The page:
How Do Tax Brackets Work?


In the United States, we have a progressive tax system based on tax brackets. How these tax brackets work is something that is commonly misunderstood.

In today’s article, I will explain how tax brackets affect you so you’ll have the knowledge to make informed decisions about your income and taxes.

Anna Smith, a Senior Accountant with The Accountants for Creatives provides us with a simple guide and explanation of the 2022 Tax Brackets and Federal Income Tax Rates.

What’s a progressive tax system?

Like many countries, America’s federal tax system is called progressive. Unlike when using the term “progressive” in other circles, when we’re talking about taxes, it’s not actually anything to do with new or liberal ideas. Having a progressive tax system just means that the more income you have, the higher your tax rate (and tax burden) will be.

How do tax brackets work?

Even though a progressive tax system means that higher tax rates are applied to higher income amounts, that doesn’t mean that the higher tax rate applies to all of that income. This is the common misconception many people have. Let’s look at an example to help illustrate how our progressive tax system works using marginal tax brackets.

In 2022, my client, Meg, made $100,000 in income. She was allowed the standard deduction of $12,950 putting her taxable income at $87,050. She’s a single filer, so here’s how she was taxed by the IRS:

2022 Tax Rate for Single Filer

Single Filer Income Bracket Amount Owed
10% $10,276 to $41,775 10% x $10,275 = $1,027.50
12% $10,276 to $41,775 12% x $31,500 = $3,780
22% $41,776 to $89,075 22% x $45,275 = $9,960.50
Total Tax Burden $14,768

You can see that Meg did not pay the 22% income tax on all of her income. She only paid the 22% tax rate on the amount of her income that fell into the 22% bracket, which means she paid 22% of $45,275 in that bracket. This is her marginal tax rate. The marginal tax rate is the tax rate you pay on an additional dollar of income. So when you hear people say things like, “I paid a ton more money in taxes last year because I fell into a higher tax bracket,” that’s really not an accurate portrayal of how tax brackets work.

Let me show you another example so you have a good idea of what happens if you do fall into a higher tax bracket. Let’s say Meg got a raise of $5,000. Her taxable income increased to $92,050. Again, she’s a single filer, so here’s how she was taxed by the IRS:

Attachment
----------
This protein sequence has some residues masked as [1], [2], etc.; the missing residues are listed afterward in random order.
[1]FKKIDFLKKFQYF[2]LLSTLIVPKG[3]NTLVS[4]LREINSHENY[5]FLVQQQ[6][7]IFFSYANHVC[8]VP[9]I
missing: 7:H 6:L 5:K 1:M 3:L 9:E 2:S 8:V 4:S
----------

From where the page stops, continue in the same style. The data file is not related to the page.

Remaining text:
2022 Tax Rate for Single Filer

Single Filer Income Bracket Amount Owed
10% $10,276 to $41,775 10% x $10,275 = $1,027.50
12% $10,276 to $41,775 12% x $31,500 = $3,780
22% $41,776 to $89,075 22% x $47,300 = $10,406
24% $89,076 to $170,050 24% x $2,975 = $714
Total Tax Burden $15,927.50

Through these two examples you can see that even if you bring in enough income to move to a higher tax bracket (good for you!), only the part of your income that falls into that higher tax bracket will be taxed at the higher rate. Think of each bracket as different size piggy banks. The 22% bracket can only fit up to $47,300 ($89,075 – $41,775). Only part of the raise that Meg got can fit into the 22% bracket and the rest goes into the next size up, 24%..

You may hear people say that they ended up bringing home less money because they fell into a higher tax bracket and had to pay more in taxes than they received from their raise. Now you know that is a misconception. If you make more money, you will pay more in taxes, but you will still bring home more money than you did before.

Looking at Meg’s income for the year, you’ll see that when she had $87,050 in taxable income, she would have paid about 16.96% in taxes. When she got the raise and her taxable income increased to $92,050 (which is in the “24% tax bracket”), she only paid about 17.3% in taxes. That is her effective tax rate.

2022 Tax Rate for Single Filer

Salary $100,000 $105,000
Taxable Income
After Deductions
$87,050 $92,050
Effective Tax Rate 16.96% = $14,768 17.3% = $15,927.50
Take Home Pay $85,232 $89,072.50

She still brought home a considerable amount of her raise even though she fell into a higher tax bracket.

It’s also good to know that the IRS adjusts the tax brackets every year to account for changes in cost of living and inflation. Since we typically have inflation each year, the tax brackets move up in amount each year.

How do tax brackets affect me and my tax decisions?

Knowing which tax bracket you fall into can help you make smart tax choices. If you want to lower your taxable income and your tax burden, here are some actions you can consider:

  • Contribute more to your retirement account. Some contributions for the previous tax year can be made all the way up until April 15th of the following year, so that’s a good option for those who won’t know their total income until later in the year.
  • If your income is higher, you may save in taxes by itemizing your deductions rather than taking the standard deduction.
  • Contribute more to 529 college savings and prepaid plans.
  • If you have a flexible spending account (FSA) for your healthcare or dependent care costs or a health savings account (HSA), contribute more tax-free dollars to those accounts.
  • Talk to an accountant about other ways you can lower your taxable income and maximize your tax deductions and tax credits.

No matter what you hear others say, it just doesn’t make sense to avoid making more money just so you can avoid paying more in taxes. Now that you know how tax brackets work, you can make informed decisions about your taxes and maybe even help explain tax brackets to your friends and family.

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Amy Northard, CPA

Amy Northard, CPA

Founder of The Accountant for Creatives®
+ taxes + bookkeeping + consulting
+ Hang out with me over on Instagram!

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